Following the product definition, the design kicks off. In this phase, the design reuse fully reveals its importance. Unlike discrete realization, the integrated and configurable I/O enables quick iterations, reduces time, and frees up valuable resources. In both hardware and software design, the shift from resource-intensive, lengthy, multiple product variant developments toward a single design fulfilling numerous requirements reduces R&D time and cost while maintaining high reliability and robustness of a proven architecture. Meeting the needs of different applications is much easier with the “any function on any pin” approach of an integrated, reconfigurable design (see Figure 2).
Figure 2. Any function on any pin with software-configurable I/O. (Source: Analog Devices)
From a business development perspective, the slow response of a conventional development strategy creates unnecessary risk for lost opportunities or missed customer deadlines. The flexibility and ease of use of the integrated, configurable I/O helps maximize the return on investment (ROI) while keeping the time to market and time to revenue as short as possible.
Moving on from the design phase, the production phase is the next step. Starting with the purchasing and management of the BOM, the integrated solution soon shows its advantages. The discretely implemented, universal controllers often include hundreds of components, which must be purchased, stored in a warehouse, and transported to the production facility. Managing such a large quantity of different components naturally contributes to the overall cost. With a single-chip solution and reusable design, the BOM logistics are simplified—the purchasing department deals with fewer suppliers, and less storage space is required.
Thanks to the smaller number of components, the PCBs can be up to 40% smaller, and the pick and place cost in production is also significantly reduced. Moreover, because the software-configurable I/O enables design reuse, the controller manufacturers will require more PCBs of the same type. Therefore, volume discounts on the boards also contribute to cost savings. Figure 3 summarizes the comparison of discrete and integrated channel function implementations.
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Figure 3. Comparison of discrete and integrated channel function implementations. (Source: Analog Devices)
Last but not least, production testing follows unified procedures and takes less time to set up in comparison with the multiple variant, discrete implementation. Increased design complexity might even raise the risk of test failure. Certification is just another example of aspects where integrated, reusable solutions can save cost and other resources, and the list goes on when it comes to finished product logistics, installation, and technical support. The training of sales, technical support teams, and installation technicians is much more extensive when numerous different designs are based on multiple platforms, as opposed to universal, reusable solutions based on integrated software-configurable I/O.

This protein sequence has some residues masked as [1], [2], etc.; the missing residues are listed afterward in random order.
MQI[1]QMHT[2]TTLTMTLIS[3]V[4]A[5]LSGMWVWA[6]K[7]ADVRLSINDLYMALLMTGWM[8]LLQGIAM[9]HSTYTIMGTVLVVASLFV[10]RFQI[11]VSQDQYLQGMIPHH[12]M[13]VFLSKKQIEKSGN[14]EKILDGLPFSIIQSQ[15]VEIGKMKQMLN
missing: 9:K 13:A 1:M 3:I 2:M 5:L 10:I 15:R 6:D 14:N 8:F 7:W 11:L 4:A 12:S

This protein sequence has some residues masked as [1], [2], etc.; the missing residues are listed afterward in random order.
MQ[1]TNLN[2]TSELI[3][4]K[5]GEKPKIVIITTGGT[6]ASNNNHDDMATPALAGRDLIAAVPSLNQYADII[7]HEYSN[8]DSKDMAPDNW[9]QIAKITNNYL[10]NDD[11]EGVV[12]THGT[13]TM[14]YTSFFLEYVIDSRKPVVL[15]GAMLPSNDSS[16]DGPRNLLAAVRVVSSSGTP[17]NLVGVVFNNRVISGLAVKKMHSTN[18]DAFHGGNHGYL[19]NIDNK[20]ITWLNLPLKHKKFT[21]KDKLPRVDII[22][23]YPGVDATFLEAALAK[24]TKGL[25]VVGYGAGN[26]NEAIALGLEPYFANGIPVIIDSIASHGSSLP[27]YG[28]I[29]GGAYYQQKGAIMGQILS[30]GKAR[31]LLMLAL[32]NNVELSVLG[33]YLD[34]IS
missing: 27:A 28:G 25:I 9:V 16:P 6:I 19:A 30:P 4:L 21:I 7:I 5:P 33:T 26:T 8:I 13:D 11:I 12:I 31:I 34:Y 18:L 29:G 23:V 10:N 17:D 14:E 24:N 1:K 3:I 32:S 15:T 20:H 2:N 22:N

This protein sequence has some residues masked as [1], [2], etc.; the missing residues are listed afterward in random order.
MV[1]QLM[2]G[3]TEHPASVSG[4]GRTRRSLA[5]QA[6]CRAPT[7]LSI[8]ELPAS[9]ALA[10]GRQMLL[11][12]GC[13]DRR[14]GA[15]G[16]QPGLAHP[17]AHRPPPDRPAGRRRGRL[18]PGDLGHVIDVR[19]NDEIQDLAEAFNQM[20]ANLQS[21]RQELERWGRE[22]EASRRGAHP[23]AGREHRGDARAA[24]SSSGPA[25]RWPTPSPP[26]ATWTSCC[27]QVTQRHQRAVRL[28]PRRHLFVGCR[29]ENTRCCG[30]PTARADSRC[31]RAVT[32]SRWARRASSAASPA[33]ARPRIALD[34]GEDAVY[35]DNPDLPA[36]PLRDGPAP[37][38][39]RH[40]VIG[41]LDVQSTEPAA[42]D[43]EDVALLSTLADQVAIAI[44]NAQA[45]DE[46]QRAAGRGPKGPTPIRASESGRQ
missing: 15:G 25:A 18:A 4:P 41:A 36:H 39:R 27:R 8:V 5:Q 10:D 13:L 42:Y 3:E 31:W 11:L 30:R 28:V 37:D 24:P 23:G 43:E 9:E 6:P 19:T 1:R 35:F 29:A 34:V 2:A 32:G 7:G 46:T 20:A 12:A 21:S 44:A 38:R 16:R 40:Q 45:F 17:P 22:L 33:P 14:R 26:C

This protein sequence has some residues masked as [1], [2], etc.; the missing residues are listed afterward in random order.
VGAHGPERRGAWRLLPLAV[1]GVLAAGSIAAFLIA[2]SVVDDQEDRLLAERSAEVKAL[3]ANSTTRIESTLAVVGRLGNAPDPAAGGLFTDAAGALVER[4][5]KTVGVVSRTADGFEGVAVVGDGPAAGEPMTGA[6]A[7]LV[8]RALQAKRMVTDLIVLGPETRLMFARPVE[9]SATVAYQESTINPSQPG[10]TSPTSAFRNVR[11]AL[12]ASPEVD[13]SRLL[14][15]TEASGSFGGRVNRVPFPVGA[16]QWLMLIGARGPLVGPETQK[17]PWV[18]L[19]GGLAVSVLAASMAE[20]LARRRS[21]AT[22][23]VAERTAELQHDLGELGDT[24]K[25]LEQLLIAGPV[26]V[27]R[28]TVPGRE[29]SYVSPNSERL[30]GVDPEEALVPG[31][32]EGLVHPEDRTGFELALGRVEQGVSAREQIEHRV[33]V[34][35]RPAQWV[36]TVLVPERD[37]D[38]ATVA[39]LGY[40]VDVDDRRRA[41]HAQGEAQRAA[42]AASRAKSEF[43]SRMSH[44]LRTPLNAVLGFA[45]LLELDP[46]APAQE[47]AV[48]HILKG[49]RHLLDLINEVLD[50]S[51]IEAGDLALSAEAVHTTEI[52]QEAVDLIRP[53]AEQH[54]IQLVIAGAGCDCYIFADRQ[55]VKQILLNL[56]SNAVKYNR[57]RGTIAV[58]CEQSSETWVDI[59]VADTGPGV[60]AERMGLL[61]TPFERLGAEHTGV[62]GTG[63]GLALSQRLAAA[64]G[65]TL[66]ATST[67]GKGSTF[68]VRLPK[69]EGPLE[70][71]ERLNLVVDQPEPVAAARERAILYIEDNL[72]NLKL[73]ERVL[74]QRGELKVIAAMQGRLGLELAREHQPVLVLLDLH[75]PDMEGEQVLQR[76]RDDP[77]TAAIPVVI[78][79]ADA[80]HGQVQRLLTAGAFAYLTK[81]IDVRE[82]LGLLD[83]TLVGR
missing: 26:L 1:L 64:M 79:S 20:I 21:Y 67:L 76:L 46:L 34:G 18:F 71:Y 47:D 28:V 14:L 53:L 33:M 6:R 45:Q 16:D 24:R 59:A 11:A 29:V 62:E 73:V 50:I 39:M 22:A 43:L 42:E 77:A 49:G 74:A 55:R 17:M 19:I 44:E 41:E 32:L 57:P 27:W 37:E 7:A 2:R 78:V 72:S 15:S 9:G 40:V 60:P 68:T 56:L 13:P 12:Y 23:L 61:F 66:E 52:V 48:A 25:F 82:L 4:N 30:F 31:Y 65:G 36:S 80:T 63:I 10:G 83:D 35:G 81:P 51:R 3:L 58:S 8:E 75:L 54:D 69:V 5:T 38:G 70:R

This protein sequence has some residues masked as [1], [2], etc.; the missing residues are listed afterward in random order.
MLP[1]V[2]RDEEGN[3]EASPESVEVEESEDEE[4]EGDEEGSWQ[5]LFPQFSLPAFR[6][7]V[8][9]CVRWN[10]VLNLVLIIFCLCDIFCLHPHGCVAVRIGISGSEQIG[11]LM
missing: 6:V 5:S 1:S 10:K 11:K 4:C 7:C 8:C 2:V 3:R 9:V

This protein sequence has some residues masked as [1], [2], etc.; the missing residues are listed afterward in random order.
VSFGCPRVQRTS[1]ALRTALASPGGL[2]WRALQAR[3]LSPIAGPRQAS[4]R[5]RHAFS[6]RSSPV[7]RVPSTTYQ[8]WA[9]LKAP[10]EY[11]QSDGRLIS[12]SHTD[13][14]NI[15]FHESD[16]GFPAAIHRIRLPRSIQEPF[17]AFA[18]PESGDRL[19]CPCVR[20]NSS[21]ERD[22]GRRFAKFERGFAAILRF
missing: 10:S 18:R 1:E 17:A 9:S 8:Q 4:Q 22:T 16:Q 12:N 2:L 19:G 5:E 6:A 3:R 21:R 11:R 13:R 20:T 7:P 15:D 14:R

Software-configurable I/O brings innovation to the building automation market, that, while being traditionally conservative, is now being pushed to become more agile and respond to ever-changing customer needs more rapidly. Integration and design reusability are key features that enable this transition. Some may see the integrated solution as a simple BOM replacement that could actually increase the cost, but in fact, when looking at the bigger picture and considering the overall value created throughout the whole product life cycle, the integrated solution quickly outweighs any doubts.
Devices like the Analog Devices AD74412R tackle the shortcomings of a discrete design, integrating the discrete signal chain in a single chip and providing multiple fully configurable channels. This type of device creates value throughout the controller life cycle, from product definition, through design and production, to installation and operation.
|Michal Raninec is a former systems applications engineer in the Industrial IoT Solutions Group within the Automation and Energy Business Unit at Analog Devices. His areas of expertise include electrochemical gas sensing and wireless sensor networks. Michal received his M.Eng. degree in electronic engineering from Brno University of Technology, Czech Republic.|